Bradford: Looking at what Red Sox should do with their Mookie money


What's done is done.

The Red Sox offered Mookie Betts an extension of 10 years, $310 million and he turned it down, they traded him and perhaps held out hope that another attempt could be made when the outfielder hit free agency and Chaim Bloom's luxury tax threshold situation cleared up.

But, alas, Betts has chosen to sign with the Dodgers on a deal that stretches through the next 13 seasons. It's time to move on.

If the Red Sox did commit to Betts for the kind of money he landed with the Dodgers the prospects of ever getting back in the top tier free-agent market for a while would seem slim. In order to allocate this much money to one player, you better have a strong farm system, young regulars under control for some time and a solid luxury tax situation. The Dodgers have all that. At this moment, the Red Sox do not. (For a good explanation on how general managers view making such an enormous commitment, click here for the ones who locked up Mike Trout, Bryce Harper and Manny Machado.)

So as long as Major League Baseball manages to get into September with this current season, allowing the Red Sox to achieve their ultimate goal of resetting their luxury tax cliff, they will have money that they wouldn't have if there was a Betts deal. So, what now?

After taking off the financial shackles following the 2012 trade with the Dodgers many expected the Red Sox to go all-in on big-money free agents such as Josh Hamilton. Nope. Mike Napoli. Ryan Dempster. David Ross. Shane Victorino. Jonny Gomes. That's the path they took.

But when the bid at bringing back Jon Lester fell short, that's when they decided to use the money for big-ticket items. Hanley Ramirez. Pablo Sandoval. And ultimately David Price.

This time around there is no clear path. The allocation of funds can go a bunch of different ways. Here are some of the avenues that might be taken with this newfound wealth:

1. Locking up Rafael Devers and Eduardo Rodriguez to extensions.

These are no-brainers and have to be the priority. With Devers, the Red Sox may have missed their Alex Bregman-comp window (5 years, $100 million), but there is little doubt that the third baseman is a no-brainer when it comes to identifying him as a foundation piece for this lineup. And as for Rodriguez -- who will be eligible for free agency after 2021 --, he is emerging into the kind of pitcher a team would want to commit long-term to. His maturity and production have taken huge steps forward. You are going to need a top-of-the-rotation piece without as many question marks as Nathan Eovaldi and Chris Sale, and Rodriguez is as good an option as any.

2. Decipher the future of J.D. Martinez.

Taking Martinez out of this lineup would be a huge hit. And as much as teams believe a replacement can be found at every position, this is the kind of player whose skill-set is so unique (as was also the case with David Ortiz) that his departure could get really uncomfortable really fast. So the question should be asked: Is it worth it to sweeten Martinez's current deal, which allows him to opt-out after 2020? Perhaps simply making the final two years along the lines of what he is getting this season ($23.75 million) instead of the close to $20 million in 2021 and 2022 what be an option just to not allow him to flirt with free agency. With the universal designated hitter in both leagues, it would seem to be a worthy investment.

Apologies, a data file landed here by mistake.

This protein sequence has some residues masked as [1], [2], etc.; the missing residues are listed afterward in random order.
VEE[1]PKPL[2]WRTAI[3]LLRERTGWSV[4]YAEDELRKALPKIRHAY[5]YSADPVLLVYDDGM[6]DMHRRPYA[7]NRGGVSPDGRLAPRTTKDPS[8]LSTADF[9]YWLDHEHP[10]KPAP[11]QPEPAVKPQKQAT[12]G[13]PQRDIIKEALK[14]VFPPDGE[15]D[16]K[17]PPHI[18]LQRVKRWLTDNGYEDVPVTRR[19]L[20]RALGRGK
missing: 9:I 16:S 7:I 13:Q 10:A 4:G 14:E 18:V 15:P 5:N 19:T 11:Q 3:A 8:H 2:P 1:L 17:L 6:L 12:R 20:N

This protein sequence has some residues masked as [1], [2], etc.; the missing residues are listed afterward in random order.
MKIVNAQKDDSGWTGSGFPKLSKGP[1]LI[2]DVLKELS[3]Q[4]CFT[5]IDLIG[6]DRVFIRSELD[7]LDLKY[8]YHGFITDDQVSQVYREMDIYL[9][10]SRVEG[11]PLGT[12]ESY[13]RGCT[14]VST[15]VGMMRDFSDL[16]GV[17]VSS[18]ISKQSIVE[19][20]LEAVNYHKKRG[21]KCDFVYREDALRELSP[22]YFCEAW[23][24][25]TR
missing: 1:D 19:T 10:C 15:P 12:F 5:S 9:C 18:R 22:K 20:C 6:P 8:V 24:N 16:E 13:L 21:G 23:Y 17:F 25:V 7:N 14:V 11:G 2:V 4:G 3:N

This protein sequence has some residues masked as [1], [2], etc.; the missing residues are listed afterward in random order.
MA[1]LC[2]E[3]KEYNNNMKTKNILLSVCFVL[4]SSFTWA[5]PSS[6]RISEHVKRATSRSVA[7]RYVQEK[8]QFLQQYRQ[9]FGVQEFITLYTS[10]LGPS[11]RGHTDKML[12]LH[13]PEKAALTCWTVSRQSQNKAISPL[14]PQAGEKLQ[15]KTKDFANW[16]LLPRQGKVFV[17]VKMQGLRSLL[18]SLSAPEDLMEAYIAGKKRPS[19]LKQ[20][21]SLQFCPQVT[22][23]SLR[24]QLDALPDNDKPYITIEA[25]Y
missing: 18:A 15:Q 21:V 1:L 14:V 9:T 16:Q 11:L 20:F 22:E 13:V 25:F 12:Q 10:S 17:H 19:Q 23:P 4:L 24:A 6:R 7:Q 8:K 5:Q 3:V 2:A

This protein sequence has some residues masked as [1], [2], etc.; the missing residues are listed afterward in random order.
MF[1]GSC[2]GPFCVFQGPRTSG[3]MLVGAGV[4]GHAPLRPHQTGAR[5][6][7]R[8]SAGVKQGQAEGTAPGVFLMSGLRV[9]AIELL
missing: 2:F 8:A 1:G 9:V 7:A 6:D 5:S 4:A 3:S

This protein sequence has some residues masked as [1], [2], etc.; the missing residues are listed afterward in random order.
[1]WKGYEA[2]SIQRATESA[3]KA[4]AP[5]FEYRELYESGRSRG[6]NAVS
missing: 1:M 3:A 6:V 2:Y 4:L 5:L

3. George Springer? Why not?

Springer is heading to become one of the top free agents this coming offseason and just so happens to play a position the Red Sox might be in the market for. Perhaps the Red Sox see how Jackie Bradley Jr.'s market plays out and leans on the development of Jarren Duran. But the 30-year-old would be a solid foundation piece, still allowing for the integration of Duran if Andrew Benintendi is viewed as an avenue to trade for young pitching.

4. Trevor Bauer? No. Jon Lester? Yes.

If the Cubs do not pick up Lester's $25 million option for 2021 (which seems to be the likely scenario), the lefty will be hitting the free-agent market once again. He is not the pitcher we last saw in a Red Sox uniform, and still has a lot to prove in 2020, but the idea of this sort of presence in a rotation with Rodriguez, Sale, and Eovaldi is intriguing. And, as Lester told WEEI in May, it is a reunion that certainly resides on his radar.

"Obviously everything is open," he said. "I'm open-minded to anything. Absolutely it would be cool to go back and finish my career where it all started. But, I've got a little time before I really have to sit down and weigh that decision, even if it's something where they want me back. Hopefully, I'm still a good enough caliber pitcher that the want of my services will still be out there for people. We'll see."

It is this type of pitching acquisition that makes the most sense for the Red Sox, even with their new riches. Bauer represents the type of free-agent pitcher who is going to cost a lot of money and years. The Red Sox have already gone down that road, living life with Eovaldi's and Sale's contracts for at least the next two years after this one.

5. Save it for the next class of free agents.

Who wouldn't want to have Francisco Lindor or Carlos Correa? Sure, the Red Sox have their shortstop in Xander Bogaerts but if you can find a way to get one these free-agents-to-be it might be worth some conversations regarding positional flexibility. If they do go that route and the ask is of Bogaerts to move, the Sox may run the risk their current shortstop finding another team to let him play the position via that 2022 season.